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Simple Blood Test Could Predict Heart Attack

A simple blood test could be effective in predicting a heart attack based on a test that was developed by scientists at the Scripps Research Institute in California.

Simple Blood Test Could Predict Heart Attack

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The test, reported Friday in the journal Physical Biology, identifies endothelial cells in the bloodstream. These cells circulate when arteries rapture due to a buildup of plaque and can be found after heart attacks occur.Peter Kuhn, a researcher at Scripps and co-author of the study, told Healthline that the test requires a mere 1 milliliter of blood to complete. Flourescent markers are used to label the cells, which are examines and analyzed by a computer.

“Industrialization of the process is now needed to bring this to broad availability,” Kuhn said.

The procedure is known as a High-Definition Circulating Endothelial Cell (HD-CEC) assay per Healthline. In developing it, researchers took blood samples from 79 patients who experienced a heart attack and compared them to samples of 25 healthy people who had not suffered from a heart attack and seven patients currently undergoing treatment for vascular disease who were at high risk for a heart attack,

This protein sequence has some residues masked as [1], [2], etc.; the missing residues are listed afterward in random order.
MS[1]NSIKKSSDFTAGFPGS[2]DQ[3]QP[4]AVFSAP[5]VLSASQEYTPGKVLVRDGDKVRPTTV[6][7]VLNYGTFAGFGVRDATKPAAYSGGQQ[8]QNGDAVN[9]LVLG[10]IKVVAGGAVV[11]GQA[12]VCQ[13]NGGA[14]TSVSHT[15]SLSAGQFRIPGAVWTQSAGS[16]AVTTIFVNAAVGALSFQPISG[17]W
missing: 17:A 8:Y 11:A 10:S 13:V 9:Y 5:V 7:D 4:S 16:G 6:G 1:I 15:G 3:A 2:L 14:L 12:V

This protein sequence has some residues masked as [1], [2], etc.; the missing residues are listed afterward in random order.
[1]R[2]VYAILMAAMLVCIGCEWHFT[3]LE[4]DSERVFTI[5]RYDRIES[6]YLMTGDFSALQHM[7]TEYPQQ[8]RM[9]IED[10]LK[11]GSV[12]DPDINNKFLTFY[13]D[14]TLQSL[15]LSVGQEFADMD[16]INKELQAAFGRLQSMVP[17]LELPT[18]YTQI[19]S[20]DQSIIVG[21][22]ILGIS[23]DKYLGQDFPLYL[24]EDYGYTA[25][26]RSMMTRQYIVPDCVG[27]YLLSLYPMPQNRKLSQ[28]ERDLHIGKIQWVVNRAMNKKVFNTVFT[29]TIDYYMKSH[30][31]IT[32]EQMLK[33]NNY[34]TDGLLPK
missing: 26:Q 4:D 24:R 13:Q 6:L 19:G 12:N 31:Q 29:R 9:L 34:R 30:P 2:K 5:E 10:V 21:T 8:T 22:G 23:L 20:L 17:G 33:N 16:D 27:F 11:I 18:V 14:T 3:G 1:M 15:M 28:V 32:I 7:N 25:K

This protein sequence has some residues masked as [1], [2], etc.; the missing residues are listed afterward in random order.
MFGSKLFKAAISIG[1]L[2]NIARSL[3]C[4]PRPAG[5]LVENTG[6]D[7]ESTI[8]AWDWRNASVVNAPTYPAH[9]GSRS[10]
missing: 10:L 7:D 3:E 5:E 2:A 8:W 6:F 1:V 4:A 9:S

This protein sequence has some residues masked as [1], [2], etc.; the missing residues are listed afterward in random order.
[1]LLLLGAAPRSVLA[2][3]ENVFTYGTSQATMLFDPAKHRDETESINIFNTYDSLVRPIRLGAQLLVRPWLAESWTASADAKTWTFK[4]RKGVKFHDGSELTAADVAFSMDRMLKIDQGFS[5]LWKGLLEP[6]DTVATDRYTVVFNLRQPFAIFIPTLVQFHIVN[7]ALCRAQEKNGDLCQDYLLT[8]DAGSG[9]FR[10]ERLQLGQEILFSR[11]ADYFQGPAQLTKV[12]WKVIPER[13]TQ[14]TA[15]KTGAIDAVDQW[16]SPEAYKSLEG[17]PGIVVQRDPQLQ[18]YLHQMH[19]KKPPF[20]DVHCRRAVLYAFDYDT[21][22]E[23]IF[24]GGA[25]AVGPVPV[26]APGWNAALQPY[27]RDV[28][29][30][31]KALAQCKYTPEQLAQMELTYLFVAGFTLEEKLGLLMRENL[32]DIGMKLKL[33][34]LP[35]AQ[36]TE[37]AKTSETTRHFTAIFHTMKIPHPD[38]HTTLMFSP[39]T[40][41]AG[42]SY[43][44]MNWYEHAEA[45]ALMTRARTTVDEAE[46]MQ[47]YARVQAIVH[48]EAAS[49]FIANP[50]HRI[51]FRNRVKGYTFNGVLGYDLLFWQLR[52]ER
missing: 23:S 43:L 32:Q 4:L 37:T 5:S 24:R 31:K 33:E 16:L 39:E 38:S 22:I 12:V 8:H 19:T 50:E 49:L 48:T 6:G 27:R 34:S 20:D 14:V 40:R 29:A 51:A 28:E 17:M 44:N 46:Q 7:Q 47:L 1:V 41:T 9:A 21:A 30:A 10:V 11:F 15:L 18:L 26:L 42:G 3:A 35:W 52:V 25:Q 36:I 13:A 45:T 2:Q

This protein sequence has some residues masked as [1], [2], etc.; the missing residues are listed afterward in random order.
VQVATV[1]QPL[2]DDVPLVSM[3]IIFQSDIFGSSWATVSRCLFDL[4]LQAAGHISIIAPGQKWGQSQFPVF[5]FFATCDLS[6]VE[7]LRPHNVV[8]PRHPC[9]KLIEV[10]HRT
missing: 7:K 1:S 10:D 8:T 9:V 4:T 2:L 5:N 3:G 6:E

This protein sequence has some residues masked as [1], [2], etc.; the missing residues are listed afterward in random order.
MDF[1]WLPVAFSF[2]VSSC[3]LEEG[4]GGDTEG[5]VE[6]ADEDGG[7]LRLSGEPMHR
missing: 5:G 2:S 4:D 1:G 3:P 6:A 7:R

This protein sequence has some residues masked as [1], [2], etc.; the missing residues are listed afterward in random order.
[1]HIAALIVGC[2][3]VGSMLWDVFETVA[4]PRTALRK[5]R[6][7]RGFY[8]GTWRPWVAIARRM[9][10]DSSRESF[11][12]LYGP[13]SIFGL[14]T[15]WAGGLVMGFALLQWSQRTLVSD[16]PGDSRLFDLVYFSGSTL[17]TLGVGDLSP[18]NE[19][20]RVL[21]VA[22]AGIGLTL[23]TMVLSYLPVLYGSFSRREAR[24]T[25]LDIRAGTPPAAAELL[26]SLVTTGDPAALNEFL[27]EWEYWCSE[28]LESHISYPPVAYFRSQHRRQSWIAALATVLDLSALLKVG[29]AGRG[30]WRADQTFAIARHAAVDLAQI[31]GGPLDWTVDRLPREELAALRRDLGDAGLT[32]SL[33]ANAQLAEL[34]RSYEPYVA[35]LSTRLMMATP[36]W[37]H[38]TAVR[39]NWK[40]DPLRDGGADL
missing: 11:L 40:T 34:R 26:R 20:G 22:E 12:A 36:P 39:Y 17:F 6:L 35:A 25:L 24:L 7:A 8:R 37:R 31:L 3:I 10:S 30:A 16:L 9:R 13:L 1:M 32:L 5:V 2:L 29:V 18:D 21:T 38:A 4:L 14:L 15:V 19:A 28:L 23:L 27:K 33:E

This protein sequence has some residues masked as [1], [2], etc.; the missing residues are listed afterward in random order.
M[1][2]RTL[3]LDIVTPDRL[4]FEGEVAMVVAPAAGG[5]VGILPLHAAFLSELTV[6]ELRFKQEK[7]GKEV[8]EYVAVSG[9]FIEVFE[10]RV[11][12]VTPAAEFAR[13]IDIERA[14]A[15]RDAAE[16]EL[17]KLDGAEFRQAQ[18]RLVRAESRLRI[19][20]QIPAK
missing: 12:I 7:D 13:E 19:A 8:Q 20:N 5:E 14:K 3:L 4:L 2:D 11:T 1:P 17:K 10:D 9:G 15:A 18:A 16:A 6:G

Kuhn also said that the technology has been licensed to Epic Scienes who are now “shrink-wrapping it for routine use.”

“Our assay effectively analyzes millions of cells, which is more work but guarantees that you are analyzing all of the potential cells,” Kuhn said in a news release. “With the enrichment stage in the CellSearch methodology, it is possible that the important cells you wish to study could be lost.”

Researchers said the test can help identify endothelial cells better than a commercially available test called CellSearch, which has been approved by the U.S. Food and Drug Administration. The test counts tumor cells in the blood of cancer patients.

Kuhn said the HD-CEC test uses multi-color imagery and computer-assisted calculations to help spot dangerous cells. Next, Kuhn and his colleagues want to replicate their findings in patients experiencing acute chest pain. Minutes matter when someone is having a heart attack, which is why if a simple blood test can help, it might be worth taking.

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